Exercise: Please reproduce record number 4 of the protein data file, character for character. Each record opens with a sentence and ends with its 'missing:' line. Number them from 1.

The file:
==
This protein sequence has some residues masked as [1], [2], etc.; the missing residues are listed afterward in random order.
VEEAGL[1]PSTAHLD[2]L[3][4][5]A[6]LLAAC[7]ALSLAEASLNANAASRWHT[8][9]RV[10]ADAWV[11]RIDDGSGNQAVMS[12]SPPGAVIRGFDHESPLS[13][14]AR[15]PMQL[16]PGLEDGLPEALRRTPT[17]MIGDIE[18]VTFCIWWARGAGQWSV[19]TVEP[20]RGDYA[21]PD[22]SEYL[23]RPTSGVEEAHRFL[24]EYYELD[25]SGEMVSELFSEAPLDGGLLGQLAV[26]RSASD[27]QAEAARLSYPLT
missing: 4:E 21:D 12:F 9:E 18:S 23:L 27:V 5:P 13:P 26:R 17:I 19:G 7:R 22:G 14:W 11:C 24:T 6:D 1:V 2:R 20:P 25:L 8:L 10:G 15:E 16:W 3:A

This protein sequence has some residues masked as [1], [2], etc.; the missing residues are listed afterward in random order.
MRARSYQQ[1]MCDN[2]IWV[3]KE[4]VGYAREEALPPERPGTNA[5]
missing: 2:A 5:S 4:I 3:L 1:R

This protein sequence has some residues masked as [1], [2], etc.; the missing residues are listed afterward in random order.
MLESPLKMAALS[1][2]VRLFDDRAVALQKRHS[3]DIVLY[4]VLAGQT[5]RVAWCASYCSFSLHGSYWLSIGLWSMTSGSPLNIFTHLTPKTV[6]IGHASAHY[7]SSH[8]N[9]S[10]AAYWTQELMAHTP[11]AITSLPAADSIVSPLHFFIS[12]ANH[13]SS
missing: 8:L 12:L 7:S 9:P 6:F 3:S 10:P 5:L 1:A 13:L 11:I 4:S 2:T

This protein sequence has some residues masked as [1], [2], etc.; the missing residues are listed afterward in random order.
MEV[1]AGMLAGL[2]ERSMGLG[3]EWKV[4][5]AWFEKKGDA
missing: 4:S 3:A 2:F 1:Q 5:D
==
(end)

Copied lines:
This protein sequence has some residues masked as [1], [2], etc.; the missing residues are listed afterward in random order.
MEV[1]AGMLAGL[2]ERSMGLG[3]EWKV[4][5]AWFEKKGDA
missing: 4:S 3:A 2:F 1:Q 5:D